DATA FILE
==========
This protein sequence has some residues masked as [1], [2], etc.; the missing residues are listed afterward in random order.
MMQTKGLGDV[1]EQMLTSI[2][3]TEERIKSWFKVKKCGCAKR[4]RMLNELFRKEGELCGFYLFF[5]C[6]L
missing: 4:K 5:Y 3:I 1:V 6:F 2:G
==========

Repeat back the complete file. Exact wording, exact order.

This protein sequence has some residues masked as [1], [2], etc.; the missing residues are listed afterward in random order.
MMQTKGLGDV[1]EQMLTSI[2][3]TEERIKSWFKVKKCGCAKR[4]RMLNELFRKEGELCGFYLFF[5]C[6]L
missing: 4:K 5:Y 3:I 1:V 6:F 2:G